Travelling from its entrance in Colchani to the volcano on the opposite shore was a surreal experience: at some point there were no other landmarks to be seen and only the guides could give us the security of going to a specific place. It is terrifyingly beautiful and striking; it´s a lanscape that cannot be forgotten.

We had lunch on the opposite shore, near the small lakes that appear between the salt and the earth. Thanks to the water there´s some small vegetation and contrasting flaming pink flamingoes. It´s incredible how in such a short distance (just a few metres), one goes from no life at all, just salt, into a green tapestry with fluorescent flamingos drinking water and keeping their balance on just one leg.

This beautiful scenery made our meal the most special one throughout the trip. It was a simple meal though, but who cares about that with such scenery and great company.

Speaking of which, I cannot help myself and mention (again?) how good most of the guides were: we had a guide and a driver for just the two of us and they never, ever rushed us. They took their time to explain things and answered all our questions. They always respected our times as well, as walking and climbing, at this altitude, was a bit of a hard workout. Entrance to monuments was always included and we never had to pay any "extras". These are the tiny details that made this trip even more special, I think.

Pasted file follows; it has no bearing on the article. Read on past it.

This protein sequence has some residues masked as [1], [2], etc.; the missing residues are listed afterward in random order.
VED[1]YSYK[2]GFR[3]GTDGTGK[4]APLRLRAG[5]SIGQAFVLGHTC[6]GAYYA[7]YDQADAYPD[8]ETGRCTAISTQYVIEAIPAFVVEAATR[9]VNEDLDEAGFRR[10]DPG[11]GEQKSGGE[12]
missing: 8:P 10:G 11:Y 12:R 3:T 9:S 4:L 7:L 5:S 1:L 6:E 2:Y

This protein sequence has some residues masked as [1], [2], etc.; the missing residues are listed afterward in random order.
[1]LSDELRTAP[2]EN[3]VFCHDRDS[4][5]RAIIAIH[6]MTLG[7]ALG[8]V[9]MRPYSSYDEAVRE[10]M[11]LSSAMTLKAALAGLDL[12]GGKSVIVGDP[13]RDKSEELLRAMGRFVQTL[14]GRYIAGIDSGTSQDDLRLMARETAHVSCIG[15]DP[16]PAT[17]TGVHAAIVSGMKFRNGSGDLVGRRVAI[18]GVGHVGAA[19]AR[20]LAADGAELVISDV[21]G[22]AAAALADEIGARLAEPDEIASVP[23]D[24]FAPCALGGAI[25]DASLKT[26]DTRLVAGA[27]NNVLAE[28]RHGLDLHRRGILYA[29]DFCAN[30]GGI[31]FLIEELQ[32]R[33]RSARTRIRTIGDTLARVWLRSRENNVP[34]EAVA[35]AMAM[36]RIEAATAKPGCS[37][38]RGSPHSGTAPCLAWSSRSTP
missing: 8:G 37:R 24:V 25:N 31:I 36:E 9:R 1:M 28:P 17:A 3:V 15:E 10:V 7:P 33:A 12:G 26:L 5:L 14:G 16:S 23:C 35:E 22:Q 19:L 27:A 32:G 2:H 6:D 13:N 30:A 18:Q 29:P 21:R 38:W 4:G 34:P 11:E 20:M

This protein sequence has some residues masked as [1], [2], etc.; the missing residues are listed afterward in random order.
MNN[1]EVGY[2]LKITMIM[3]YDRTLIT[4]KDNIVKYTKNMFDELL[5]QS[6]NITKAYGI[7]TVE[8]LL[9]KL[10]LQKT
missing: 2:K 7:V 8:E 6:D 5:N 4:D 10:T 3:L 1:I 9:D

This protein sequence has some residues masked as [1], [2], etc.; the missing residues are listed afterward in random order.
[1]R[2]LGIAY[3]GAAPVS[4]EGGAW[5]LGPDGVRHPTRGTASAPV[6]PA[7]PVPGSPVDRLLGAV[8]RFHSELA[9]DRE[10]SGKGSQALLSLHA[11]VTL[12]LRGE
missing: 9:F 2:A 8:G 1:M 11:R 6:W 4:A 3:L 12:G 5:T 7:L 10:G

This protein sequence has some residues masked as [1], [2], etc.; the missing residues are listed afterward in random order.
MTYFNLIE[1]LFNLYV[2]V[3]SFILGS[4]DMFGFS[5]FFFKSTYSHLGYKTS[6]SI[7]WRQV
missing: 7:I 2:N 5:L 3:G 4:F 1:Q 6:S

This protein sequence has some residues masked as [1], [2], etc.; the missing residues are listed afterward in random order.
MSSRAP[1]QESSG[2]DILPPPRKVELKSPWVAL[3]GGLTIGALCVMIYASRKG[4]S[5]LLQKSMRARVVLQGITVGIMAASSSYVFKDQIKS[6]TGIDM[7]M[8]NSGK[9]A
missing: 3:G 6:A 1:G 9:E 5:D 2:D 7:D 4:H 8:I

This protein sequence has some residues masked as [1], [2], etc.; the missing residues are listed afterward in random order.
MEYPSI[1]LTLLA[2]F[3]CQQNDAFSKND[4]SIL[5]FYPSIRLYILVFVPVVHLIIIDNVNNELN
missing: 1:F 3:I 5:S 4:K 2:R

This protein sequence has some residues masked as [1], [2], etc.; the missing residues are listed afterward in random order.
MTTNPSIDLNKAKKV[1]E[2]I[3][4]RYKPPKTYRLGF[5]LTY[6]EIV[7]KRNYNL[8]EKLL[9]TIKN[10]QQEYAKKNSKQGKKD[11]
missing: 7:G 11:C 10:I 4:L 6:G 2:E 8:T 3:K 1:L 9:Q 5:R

Going back to the salar, no trip is complete without going to Isla Incahuasi, an island of earth in the middle of the salt lake. It´s funny how one can get to an island by car, but that´s really how it goes. From the top of the hill, this is the view to be had:

Surreal, right?

Thursday, 19 June 2008

Poster | Cartaz "Mesa Redonda"

This is a poster for a "round table" meeting to discuss changes in land management law. I´m not sure if "round table" means "meeting" and "discussion" in english, but it does in portuguese and that was my main idea for this poster.

For more information, head over to GEOTA´s homepage.


Este é o cartaz para a Mesa Redonda organizada pelo Geota, cujo objectivo é discutir as alterações ao regime jurídico na gestão territorial.

Para mais informações, sigam para a página do GEOTA.

Finished! | Terminada!